Food for Thought: New program started to help feed students on weekends
Published 11:00 am Saturday, October 30, 2021
People with food aplenty in their pantries may have a hard time swallowing this. As many as 9,000 Calcasieu Parish students may not be getting enough food to eat over the weekend.
“In the state, 25 percent of students from public schools live in a food-insecure household. In Calcasieu Parish, the number is 31 percent,” according to DeWanna Tarver.
Tarver is the heart and hands behind DeWanna’s Community Closet, a non-profit that, for the past five years, has been supplying school uniforms for Calcasieu Parish children who need them. The weekend food feeding program — Food for Thought — will work similarly in that school teachers and administrators will apprise the organization of the number of students who need help.
The program kicked off in early September by feeding 400 students. More will be added as more funds become available.
Food-insecure households, like the price of groceries, are on the increase. Tarver admits that some students aren’t getting enough to eat at home over the weekend because parents just aren’t being parents. But she also said there is a rising need among the working poor who might have to choose between groceries and keeping a roof over their family’s head and the car running. Teachers tell her heart-wrenching stories about how children depend on the weekend program.
Tarver said Jody Farnum at Care Help in Sulphur pioneered the Backpack Blessing program, which is a weekend food program and is doing a great job keeping children fed. Efforts will not be duplicated.
“We’re in our 12th year with Backpack Blessings,” said Farnum. “We are currently helping 564 children. Food for Thought will try to reach the schools that we don’t cover.”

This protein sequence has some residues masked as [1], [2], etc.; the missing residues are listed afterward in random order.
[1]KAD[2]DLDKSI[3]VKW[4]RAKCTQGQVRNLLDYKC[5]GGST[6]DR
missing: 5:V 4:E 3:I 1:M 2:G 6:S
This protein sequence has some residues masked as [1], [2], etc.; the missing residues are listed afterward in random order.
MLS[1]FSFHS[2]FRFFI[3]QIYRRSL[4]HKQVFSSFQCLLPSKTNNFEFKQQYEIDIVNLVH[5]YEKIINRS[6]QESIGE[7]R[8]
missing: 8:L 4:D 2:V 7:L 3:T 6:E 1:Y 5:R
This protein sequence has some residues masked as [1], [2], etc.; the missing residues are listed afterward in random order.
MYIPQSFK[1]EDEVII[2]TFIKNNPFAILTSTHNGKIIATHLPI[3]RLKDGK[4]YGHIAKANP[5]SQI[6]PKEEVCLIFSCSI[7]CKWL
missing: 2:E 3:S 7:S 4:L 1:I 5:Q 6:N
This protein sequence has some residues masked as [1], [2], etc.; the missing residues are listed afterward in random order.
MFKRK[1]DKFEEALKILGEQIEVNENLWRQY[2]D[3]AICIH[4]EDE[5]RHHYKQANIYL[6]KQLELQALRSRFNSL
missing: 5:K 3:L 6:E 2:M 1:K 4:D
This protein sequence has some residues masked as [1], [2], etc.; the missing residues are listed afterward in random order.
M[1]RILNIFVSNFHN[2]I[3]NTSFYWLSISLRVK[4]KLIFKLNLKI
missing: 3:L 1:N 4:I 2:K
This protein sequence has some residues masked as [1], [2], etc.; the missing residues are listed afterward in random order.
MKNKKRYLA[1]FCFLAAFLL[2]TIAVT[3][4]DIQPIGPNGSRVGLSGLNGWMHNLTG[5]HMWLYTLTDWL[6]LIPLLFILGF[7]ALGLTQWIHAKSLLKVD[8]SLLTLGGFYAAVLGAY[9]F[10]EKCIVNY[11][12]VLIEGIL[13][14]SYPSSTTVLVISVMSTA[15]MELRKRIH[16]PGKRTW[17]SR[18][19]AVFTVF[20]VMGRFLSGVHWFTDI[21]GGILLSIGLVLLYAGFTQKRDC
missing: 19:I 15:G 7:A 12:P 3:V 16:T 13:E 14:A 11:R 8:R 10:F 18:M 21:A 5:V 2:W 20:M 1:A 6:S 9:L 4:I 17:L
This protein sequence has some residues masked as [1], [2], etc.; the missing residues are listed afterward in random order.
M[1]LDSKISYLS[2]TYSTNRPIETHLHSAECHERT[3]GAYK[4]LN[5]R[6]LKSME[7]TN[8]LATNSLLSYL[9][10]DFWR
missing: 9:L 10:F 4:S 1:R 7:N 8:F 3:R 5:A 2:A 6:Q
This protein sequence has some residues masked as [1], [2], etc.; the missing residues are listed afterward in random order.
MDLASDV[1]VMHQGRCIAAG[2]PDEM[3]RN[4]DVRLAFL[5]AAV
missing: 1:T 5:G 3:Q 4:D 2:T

Through Food for Thought, elementary students get food, that’s been weighed beforehand, to take home in a bag that’s placed in their backpack. Middle and high school students choose food from a pantry.
“Every week Food for Thought replenishes the pantry,” Tarver said. “It’s not necessarily the most nutritious food, but it’s affordable, filling, nonperishable food, and it’s what the kids will eat, things like Pop Tarts, breakfast bars, Vienna sausage, cans of ravioli and ramen noodles.”
DeWanna’s Community Closet didn’t have room for such a program in its current setting, so Sale Street Baptist Church stepped in. Food for Thought will use its warehouse. Food for Thought will provide the food, and Sale Street Baptist Church will maintain the building. Church volunteers will bag the food for the backpacks.
Sale Street, First Church of the Nazarene, and First United Methodist Church volunteers are sending cards and notes in the bag that notifies parents there is help available to provide food for a Thanksgiving meal.
“We may not reach them all,” Tarver said. “But we’re going to keep going until we do.”
Others can help by donating nonperishables or money.
It costs Food for Thought $20 per month to feed a child.